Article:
Other People’s Money

Other People’s Money

Financial Advice for Young Professionals

Leverage… It’s a beautiful thing, but can also be a double edged sword. Let’s look at our beloved President Trump as an example.  In the 90’s his annual loan payments were $300 million, with personal debt of just shy of $1B and debt within his organization amounting to $9B.  It would be foolish to only consider the liabilities on the balance sheet of this real estate mogul.  What are we getting at here? It’s simple; it takes money to make money.

Real estate is capital intensive, with higher start-up costs, so let’s take a look at the stock market first as a cheaper alternative.

Jan 1st 1950 – Dec 31 2016 – S&P500 averages 12.72% per year.

Jan 1st 2009 – Dec 31 2016 – S&P500 averages 14.93% per year.

Let’s assume you get an unsecured line of credit for 5%.

If you took $10 000 and invested in the S&P500 in 2009 it would’ve grown to $30 441.58 by 2016.

The interest payments would’ve amounted to $500 per year or $4000 over the life of the investment. This would leave you with proceeds of $26 441.58 and a net profit of $16 441.58.  Pure profit of over $16K from OTHER PEOPLE’S MONEY.  You didn’t put up a dime..

S&P 500 calendar year returns

Employing a strategy like this means you are taking a passive approach and would have to open a self-directed trading account and purchases an ETF like SPY.  ETF’s are typically low cost and will track the underlying index minus fees which are typically anywhere from .10% – .50%.  This remains a great way to participate in the markets despite your financial knowledge.

Now let’s say you wanted to take this a step further. If you invested some time and researched some of the best Portfolio Managers at the best Asset Management shops you would be doing yourself a favour.  We talked about buying an ETF like SPY in the previous paragraph.  This is the opposite, an active approach route would allow you the potential to outperform the broader index like the S&P 500 for example.  Here’s the Fidelity Contrafund which has outperformed the S&P500 over all major time periods.  The difference between the two is the Portfolio Manager decides which companies from the S&P500 will perform the best and includes them in the Mutual Fund.  You get out what you put in; a little due diligence means more money in your pocket.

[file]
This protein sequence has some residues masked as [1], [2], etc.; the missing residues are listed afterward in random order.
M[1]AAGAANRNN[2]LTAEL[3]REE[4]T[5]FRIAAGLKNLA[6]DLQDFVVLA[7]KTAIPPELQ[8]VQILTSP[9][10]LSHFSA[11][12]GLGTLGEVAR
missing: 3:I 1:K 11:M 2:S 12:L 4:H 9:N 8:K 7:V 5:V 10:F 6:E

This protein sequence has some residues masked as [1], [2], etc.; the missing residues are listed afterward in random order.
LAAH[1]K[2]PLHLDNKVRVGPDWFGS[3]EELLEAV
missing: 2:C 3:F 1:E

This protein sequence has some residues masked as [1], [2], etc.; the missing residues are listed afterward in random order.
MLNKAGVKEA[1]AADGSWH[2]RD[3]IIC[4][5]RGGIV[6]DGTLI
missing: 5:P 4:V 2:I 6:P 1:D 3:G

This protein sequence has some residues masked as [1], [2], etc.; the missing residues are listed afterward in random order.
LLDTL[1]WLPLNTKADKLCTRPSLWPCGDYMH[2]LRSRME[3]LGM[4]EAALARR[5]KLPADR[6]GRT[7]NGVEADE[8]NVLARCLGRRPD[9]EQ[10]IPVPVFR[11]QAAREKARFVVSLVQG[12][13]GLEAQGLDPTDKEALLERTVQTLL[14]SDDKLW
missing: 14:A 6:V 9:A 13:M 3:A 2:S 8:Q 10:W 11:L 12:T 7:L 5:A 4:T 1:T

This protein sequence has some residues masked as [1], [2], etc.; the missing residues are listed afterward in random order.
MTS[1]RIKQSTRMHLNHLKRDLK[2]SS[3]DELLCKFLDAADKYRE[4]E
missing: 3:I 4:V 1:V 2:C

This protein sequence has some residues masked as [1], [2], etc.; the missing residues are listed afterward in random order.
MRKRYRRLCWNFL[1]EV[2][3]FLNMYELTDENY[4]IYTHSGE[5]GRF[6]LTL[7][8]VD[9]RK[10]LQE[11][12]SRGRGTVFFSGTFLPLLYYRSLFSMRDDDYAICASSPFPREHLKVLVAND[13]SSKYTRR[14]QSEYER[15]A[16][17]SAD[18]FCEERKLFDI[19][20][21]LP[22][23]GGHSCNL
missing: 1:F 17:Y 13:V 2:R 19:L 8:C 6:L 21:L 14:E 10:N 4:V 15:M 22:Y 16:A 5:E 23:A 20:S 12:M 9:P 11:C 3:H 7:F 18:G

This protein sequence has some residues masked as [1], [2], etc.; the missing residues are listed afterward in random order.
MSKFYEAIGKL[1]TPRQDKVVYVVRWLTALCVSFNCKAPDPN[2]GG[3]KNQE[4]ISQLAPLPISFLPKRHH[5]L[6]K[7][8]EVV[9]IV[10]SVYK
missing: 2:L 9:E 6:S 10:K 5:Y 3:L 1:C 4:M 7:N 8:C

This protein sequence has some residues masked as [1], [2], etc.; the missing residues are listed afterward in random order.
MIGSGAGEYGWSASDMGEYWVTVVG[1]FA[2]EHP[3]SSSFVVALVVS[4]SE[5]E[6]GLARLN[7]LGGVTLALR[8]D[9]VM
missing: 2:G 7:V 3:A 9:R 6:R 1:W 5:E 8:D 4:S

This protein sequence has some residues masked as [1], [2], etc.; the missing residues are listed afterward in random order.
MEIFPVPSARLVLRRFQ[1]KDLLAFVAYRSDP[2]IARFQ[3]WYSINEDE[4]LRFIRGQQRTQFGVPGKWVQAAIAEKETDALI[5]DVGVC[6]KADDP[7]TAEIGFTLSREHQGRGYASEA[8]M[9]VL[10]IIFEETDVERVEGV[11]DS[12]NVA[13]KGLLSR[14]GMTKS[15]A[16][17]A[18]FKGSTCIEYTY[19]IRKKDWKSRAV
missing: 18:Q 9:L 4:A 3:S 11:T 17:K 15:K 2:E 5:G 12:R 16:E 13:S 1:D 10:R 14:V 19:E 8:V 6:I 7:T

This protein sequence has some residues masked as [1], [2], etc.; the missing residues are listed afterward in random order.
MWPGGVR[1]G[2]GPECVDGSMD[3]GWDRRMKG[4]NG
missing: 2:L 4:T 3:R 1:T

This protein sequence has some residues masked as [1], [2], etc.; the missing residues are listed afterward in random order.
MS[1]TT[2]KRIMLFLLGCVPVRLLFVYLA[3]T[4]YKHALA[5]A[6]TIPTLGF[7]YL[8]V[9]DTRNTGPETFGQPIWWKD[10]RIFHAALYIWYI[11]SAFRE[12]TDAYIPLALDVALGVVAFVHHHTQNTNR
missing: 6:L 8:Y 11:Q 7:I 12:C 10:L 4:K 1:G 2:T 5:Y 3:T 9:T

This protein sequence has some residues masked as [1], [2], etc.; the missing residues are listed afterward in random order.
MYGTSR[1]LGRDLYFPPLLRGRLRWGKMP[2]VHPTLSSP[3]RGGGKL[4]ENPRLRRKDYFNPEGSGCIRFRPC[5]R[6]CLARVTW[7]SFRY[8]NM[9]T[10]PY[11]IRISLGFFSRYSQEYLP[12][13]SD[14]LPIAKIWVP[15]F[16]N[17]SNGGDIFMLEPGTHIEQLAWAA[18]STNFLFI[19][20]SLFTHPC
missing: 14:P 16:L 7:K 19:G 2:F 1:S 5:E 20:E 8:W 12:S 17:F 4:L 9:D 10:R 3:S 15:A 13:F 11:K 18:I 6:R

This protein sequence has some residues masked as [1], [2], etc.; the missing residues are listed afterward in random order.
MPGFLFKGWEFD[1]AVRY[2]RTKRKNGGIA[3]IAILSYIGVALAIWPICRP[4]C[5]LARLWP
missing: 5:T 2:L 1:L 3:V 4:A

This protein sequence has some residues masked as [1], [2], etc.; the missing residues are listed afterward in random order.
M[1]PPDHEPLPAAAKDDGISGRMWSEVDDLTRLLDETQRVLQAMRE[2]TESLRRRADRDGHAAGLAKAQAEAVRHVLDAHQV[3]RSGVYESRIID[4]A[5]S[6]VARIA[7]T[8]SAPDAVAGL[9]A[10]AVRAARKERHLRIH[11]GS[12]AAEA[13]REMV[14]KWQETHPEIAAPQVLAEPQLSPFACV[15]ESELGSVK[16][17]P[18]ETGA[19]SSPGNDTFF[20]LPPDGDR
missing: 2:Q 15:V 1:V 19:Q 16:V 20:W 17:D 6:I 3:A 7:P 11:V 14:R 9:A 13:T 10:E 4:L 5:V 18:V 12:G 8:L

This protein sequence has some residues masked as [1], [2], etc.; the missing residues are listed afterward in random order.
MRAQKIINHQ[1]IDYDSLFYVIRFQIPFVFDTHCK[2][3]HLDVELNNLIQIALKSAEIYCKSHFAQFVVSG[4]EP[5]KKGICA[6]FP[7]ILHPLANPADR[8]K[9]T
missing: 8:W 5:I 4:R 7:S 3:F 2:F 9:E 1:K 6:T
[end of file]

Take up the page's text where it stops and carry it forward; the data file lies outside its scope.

Small preparation like this will help you create buckets of money.  Emergency savings, one of everything, down payment, and retirement savings.

This leads us to our next form of OPM. Real estate.  Let’s assume you’re purchasing a $300 000 dollar home and putting 20% down or $60 000.  As per US Census data, the average home has appreciated 5.4% annually from 1963-2008.   We’ll save you the math but you’re basically participating on 5.4% appreciation on a $300 000 investment for your initial deposit of $60 000 and monthly mortgage payments which should have a lower rate than the appreciation percentage which works in your favor.

Looking to get started?  Buy this book so that you will know how to construct a diversified portfolio and you don’t get eaten alive out there. A Beginner’s Guide to Investing: How to Grow Your Money the Smart and Easy Way

Time is of the essence. Good luck!